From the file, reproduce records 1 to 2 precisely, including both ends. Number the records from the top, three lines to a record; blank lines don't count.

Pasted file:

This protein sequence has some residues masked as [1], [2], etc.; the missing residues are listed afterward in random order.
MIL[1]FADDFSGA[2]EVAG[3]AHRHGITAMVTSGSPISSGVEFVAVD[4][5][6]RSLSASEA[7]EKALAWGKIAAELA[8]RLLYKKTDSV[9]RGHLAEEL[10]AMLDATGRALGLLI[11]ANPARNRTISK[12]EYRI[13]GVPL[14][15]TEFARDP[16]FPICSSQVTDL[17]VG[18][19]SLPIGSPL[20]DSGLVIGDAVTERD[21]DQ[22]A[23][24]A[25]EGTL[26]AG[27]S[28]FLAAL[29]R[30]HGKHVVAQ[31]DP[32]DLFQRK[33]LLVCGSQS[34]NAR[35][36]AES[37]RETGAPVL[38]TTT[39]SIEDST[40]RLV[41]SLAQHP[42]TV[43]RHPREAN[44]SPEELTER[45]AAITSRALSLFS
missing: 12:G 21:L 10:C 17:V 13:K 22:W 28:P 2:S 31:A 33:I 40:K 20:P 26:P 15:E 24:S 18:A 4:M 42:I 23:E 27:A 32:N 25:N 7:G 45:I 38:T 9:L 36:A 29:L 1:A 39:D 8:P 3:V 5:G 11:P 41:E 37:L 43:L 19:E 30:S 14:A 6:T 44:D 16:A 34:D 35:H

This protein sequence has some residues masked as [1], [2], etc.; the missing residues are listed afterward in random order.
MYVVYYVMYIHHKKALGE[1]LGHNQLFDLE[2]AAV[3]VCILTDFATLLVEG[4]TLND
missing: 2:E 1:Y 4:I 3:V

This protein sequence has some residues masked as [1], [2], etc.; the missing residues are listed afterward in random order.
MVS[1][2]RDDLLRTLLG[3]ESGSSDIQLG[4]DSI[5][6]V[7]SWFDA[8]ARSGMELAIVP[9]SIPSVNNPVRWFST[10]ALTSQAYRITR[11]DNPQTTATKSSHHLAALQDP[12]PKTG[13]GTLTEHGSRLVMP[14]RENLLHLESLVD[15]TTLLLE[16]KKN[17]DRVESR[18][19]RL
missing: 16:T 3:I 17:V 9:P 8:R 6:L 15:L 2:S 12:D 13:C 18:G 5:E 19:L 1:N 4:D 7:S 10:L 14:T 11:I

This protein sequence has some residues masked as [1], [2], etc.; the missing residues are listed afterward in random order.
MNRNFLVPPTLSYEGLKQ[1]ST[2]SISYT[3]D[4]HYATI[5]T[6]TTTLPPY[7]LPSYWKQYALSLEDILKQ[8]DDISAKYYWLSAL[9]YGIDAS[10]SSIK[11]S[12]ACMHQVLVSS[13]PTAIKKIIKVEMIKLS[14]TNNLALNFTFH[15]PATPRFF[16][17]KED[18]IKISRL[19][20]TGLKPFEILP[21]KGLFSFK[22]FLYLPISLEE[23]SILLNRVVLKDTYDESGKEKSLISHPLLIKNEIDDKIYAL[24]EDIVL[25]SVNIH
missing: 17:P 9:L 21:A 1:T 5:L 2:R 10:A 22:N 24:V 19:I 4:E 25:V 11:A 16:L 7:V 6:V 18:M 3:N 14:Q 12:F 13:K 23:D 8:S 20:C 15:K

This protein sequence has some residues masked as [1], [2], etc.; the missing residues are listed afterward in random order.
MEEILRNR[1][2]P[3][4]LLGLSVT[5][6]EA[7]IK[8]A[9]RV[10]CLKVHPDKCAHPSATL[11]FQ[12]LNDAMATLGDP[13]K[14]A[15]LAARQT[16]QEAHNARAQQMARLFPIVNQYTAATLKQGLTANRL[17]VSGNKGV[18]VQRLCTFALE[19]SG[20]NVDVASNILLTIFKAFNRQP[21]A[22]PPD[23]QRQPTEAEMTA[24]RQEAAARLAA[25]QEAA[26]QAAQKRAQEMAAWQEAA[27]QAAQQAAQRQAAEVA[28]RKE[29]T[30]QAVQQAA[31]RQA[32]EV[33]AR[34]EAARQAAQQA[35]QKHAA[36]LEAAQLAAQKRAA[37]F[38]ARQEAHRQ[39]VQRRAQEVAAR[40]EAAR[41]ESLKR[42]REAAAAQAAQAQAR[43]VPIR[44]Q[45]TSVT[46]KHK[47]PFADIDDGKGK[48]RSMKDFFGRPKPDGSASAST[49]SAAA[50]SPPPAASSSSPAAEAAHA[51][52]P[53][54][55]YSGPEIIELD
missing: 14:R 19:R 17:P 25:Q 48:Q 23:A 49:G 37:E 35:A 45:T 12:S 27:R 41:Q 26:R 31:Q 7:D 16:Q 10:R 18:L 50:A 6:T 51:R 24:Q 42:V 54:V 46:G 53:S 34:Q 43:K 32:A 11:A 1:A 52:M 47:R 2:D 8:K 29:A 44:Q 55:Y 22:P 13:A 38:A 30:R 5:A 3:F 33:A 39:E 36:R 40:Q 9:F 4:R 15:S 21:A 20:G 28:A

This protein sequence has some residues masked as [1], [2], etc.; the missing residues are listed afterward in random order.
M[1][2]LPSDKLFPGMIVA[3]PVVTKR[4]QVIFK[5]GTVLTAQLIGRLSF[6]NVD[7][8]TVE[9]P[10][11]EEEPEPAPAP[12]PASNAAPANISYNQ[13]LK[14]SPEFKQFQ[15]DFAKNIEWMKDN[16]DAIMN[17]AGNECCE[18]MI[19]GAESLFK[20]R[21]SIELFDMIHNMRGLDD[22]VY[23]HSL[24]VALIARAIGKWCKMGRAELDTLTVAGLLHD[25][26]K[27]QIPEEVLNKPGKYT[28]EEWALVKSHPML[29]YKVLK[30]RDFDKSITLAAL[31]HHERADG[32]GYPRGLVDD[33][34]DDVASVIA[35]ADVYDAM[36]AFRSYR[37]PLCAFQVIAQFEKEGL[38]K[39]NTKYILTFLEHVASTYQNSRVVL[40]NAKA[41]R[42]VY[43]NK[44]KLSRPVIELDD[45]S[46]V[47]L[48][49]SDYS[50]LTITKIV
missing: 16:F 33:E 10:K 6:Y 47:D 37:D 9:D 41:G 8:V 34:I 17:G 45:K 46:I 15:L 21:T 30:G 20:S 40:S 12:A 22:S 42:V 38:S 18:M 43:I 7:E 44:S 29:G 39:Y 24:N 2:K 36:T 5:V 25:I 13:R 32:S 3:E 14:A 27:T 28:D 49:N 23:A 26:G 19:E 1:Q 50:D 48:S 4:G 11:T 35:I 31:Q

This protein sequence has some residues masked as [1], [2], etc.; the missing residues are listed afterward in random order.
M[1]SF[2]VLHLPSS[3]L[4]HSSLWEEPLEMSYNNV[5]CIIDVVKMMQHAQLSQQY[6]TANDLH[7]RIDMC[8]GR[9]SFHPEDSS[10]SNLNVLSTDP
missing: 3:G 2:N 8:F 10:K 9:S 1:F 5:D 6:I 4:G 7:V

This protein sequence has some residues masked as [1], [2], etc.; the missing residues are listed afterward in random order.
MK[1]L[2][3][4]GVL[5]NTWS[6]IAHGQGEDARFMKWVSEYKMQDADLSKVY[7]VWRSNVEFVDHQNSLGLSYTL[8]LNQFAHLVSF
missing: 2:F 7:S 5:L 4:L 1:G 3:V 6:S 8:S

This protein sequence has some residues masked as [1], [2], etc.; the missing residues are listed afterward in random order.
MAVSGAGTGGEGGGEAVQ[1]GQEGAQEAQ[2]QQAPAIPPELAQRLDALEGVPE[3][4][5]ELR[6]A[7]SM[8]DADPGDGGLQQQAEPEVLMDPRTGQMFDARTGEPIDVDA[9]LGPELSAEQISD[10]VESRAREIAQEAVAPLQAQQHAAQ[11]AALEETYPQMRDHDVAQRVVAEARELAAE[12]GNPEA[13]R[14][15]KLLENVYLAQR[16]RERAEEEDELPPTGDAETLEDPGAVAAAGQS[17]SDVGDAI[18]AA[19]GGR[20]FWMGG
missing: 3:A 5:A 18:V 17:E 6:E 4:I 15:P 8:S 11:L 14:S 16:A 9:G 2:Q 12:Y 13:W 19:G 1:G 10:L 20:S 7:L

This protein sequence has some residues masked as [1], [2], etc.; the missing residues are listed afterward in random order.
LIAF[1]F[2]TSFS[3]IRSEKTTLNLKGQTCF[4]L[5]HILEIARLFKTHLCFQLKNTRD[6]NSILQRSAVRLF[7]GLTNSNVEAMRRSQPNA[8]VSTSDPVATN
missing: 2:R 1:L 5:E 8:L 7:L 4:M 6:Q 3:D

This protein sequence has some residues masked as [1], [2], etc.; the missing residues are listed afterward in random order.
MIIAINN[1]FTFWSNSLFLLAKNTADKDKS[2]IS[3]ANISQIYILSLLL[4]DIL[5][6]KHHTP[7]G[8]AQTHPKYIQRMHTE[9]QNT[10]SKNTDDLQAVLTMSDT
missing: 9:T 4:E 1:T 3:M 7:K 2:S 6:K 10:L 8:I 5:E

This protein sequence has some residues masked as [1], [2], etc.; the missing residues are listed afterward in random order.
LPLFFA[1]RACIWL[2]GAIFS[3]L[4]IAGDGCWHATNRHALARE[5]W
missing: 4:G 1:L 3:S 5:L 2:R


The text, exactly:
This protein sequence has some residues masked as [1], [2], etc.; the missing residues are listed afterward in random order.
MIL[1]FADDFSGA[2]EVAG[3]AHRHGITAMVTSGSPISSGVEFVAVD[4][5][6]RSLSASEA[7]EKALAWGKIAAELA[8]RLLYKKTDSV[9]RGHLAEEL[10]AMLDATGRALGLLI[11]ANPARNRTISK[12]EYRI[13]GVPL[14][15]TEFARDP[16]FPICSSQVTDL[17]VG[18][19]SLPIGSPL[20]DSGLVIGDAVTERD[21]DQ[22]A[23][24]A[25]EGTL[26]AG[27]S[28]FLAAL[29]R[30]HGKHVVAQ[31]DP[32]DLFQRK[33]LLVCGSQS[34]NAR[35][36]AES[37]RETGAPVL[38]TTT[39]SIEDST[40]RLV[41]SLAQHP[42]TV[43]RHPREAN[44]SPEELTER[45]AAITSRALSLFS
missing: 12:G 21:L 10:C 17:V 13:K 22:W 28:P 2:S 31:A 33:I 40:K 20:P 26:P 15:E 24:S 18:A 4:M 42:I 23:E 27:A 32:N 25:N 7:G 45:I 38:T 9:L 36:A 29:L 1:A 39:D 8:P 3:V 5:G 11:P 41:E 37:L 43:L 19:E 30:S 14:A 6:T 44:D 16:A 34:D 35:H

This protein sequence has some residues masked as [1], [2], etc.; the missing residues are listed afterward in random order.
MYVVYYVMYIHHKKALGE[1]LGHNQLFDLE[2]AAV[3]VCILTDFATLLVEG[4]TLND
missing: 2:E 1:Y 4:I 3:V